Jobs Delayed in New York: Energy Story Remains Unfinished
Posted April 21, 2014
Probably nowhere is the economic impact of shale energy development more dramatic than in the contrast between two neighboring states – Pennsylvania and New York. The former allows hydraulic fracturing in the energy-rich Marcellus shale belt that runs through much of the state, the latter doesn’t – even though the Marcellus continues into the Empire State and could provide a big jobs boost on its Southern Tier.
Indeed, while New York is not a top producing state, the oil and natural gas industry still is driving strong job creation and economic growth. In a PwC study, New York ranked 7th in the country in overall impact from oil and natural gas development:
- 270,600 jobs supported, accounting for 2.4 percent of total state employment
- $20.4 million in labor income – wages, salaries and benefits, as well as proprietors’ income from jobs directly or indirectly supported by industry through operational spending, dividend payments and capital investments
- $35.1 million in value added – additional value created at a particular stage of production, including employee compensation, proprietors’ income, income to capital owners from property and indirect business taxes that are borne by consumers rather than producers
Yet, the numbers for New York could be higher – if the state would lift its moratorium on fracking and allow shale development. A Manhattan Institute study estimated 15,000 to 18,000 jobs could be created in just the Southern Tier and Western New York, generating $11.4 billion in economic growth and $1.4 billion in tax revenues to localities and the state.
New polling indicates New Yorkers would likely welcome it, with strong majorities favoring more domestic oil and natural gas development. Eighty-nine percent of registered New York voters agreed that increased energy infrastructure development would help create U.S. jobs. During a conference call last week, New York State Petroleum Council Executive Director Karen Moreau talked about helping New Yorkers to understand that energy development means jobs and economic opportunity – again, like they’re seeing in next-door Pennsylvania:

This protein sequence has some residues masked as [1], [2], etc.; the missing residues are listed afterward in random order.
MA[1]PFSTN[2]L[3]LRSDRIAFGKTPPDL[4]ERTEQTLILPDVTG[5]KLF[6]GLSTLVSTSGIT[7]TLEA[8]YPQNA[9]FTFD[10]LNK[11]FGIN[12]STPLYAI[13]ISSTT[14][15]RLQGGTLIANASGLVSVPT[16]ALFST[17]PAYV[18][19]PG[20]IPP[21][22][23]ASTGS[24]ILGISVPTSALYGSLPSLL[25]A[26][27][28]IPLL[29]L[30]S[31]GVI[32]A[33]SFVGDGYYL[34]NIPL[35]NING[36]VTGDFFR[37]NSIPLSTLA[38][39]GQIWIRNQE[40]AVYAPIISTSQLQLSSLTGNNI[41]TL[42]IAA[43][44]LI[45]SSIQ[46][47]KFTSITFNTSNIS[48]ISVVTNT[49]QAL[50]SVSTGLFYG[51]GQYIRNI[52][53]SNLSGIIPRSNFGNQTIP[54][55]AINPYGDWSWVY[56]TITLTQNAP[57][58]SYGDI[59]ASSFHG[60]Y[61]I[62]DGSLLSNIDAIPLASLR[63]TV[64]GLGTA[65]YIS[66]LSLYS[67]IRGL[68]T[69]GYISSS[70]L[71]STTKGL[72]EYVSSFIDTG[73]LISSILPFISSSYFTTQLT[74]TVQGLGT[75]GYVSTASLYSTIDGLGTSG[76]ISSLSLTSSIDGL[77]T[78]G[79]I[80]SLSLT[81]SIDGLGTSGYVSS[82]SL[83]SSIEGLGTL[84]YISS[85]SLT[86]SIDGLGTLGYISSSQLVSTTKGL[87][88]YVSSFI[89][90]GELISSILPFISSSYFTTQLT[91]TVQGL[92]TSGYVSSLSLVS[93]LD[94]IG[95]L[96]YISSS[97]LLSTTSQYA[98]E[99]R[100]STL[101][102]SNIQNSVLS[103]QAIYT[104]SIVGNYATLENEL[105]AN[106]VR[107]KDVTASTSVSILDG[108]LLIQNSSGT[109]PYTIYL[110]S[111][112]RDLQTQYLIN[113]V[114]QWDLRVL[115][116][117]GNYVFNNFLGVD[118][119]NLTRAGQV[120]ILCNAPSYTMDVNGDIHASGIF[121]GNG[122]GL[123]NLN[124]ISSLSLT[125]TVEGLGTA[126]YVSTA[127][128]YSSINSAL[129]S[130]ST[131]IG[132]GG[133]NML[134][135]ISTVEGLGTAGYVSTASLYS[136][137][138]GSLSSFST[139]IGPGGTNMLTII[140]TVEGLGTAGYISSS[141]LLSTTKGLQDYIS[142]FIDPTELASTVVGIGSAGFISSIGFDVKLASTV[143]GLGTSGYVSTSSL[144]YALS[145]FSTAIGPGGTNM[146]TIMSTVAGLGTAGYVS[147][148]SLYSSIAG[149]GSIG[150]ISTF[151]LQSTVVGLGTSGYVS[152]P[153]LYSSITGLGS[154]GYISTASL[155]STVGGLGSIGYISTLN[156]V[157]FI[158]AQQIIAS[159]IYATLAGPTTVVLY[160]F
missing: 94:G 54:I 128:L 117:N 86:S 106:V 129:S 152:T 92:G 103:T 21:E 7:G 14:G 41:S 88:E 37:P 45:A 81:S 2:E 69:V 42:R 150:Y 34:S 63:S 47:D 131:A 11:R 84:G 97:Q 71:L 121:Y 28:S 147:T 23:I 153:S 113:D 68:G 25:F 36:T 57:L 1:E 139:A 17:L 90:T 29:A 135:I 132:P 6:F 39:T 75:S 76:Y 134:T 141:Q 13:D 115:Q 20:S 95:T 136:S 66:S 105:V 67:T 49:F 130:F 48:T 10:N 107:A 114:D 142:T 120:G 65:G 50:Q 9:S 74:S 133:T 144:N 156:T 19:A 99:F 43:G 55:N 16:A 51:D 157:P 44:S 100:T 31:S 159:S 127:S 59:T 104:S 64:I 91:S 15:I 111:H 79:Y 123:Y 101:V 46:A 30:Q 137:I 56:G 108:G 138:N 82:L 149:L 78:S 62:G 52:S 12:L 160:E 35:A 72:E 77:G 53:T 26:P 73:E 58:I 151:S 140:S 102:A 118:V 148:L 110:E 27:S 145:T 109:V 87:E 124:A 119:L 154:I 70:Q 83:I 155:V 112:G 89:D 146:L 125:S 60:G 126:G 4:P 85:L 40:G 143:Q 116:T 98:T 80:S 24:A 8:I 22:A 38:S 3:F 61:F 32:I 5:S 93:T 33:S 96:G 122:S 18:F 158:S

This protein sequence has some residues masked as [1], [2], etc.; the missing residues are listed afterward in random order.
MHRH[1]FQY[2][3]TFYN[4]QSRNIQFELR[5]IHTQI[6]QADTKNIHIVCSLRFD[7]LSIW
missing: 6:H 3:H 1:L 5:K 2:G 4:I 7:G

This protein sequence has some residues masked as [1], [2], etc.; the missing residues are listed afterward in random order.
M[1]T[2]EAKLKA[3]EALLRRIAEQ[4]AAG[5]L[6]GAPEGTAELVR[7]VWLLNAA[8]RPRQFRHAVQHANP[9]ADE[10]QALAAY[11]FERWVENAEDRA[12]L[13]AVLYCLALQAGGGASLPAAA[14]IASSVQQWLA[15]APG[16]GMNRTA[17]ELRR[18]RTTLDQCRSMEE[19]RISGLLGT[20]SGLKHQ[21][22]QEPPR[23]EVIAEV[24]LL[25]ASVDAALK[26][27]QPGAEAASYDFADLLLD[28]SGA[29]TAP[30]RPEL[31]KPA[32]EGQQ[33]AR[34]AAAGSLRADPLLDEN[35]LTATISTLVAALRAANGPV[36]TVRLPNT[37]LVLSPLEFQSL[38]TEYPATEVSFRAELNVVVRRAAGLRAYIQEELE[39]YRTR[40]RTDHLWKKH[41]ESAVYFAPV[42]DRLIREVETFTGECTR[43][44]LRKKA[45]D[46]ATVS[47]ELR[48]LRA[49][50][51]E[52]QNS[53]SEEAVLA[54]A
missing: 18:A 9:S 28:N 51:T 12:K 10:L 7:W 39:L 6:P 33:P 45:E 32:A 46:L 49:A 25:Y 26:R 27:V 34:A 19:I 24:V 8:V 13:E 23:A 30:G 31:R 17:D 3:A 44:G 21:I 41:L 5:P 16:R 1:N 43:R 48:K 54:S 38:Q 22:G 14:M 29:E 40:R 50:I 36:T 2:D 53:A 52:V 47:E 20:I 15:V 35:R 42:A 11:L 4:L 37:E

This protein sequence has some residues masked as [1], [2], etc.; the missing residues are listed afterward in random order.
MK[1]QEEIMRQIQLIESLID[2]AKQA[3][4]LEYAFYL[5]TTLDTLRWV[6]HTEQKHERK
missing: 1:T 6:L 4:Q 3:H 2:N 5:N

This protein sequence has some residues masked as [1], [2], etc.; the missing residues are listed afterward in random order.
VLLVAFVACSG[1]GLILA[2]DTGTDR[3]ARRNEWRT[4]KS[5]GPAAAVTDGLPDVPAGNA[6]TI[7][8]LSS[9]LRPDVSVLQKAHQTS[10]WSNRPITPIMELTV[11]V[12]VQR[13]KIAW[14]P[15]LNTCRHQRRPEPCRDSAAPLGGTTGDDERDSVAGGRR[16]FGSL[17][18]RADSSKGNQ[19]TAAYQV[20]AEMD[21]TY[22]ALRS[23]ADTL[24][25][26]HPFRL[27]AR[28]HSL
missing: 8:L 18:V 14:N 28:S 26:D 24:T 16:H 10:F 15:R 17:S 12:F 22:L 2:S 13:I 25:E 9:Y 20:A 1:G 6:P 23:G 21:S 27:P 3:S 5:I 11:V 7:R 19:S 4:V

“People … fail to equate that 80 percent of our domestic oil and gas production is a result of hydraulic fracturing combined with precision horizontal drilling. We need to make more people aware that so much of the benefits we’re getting really due to this very long experience in hydraulic fracturing since the late 1940s.”
New York’s story is of a state where there’s positive economic impact from energy development – but one where the benefits could be much better.
About The Author
Mark Green joined API after a career in newspaper journalism, including 16 years as national editorial writer for The Oklahoman in the paper’s Washington bureau. Previously, Mark was a reporter, copy editor and sports editor at an assortment of newspapers. He earned his journalism degree from the University of Oklahoma and master’s in journalism and public affairs from American University. He and his wife Pamela have two grown children and six grandchildren.
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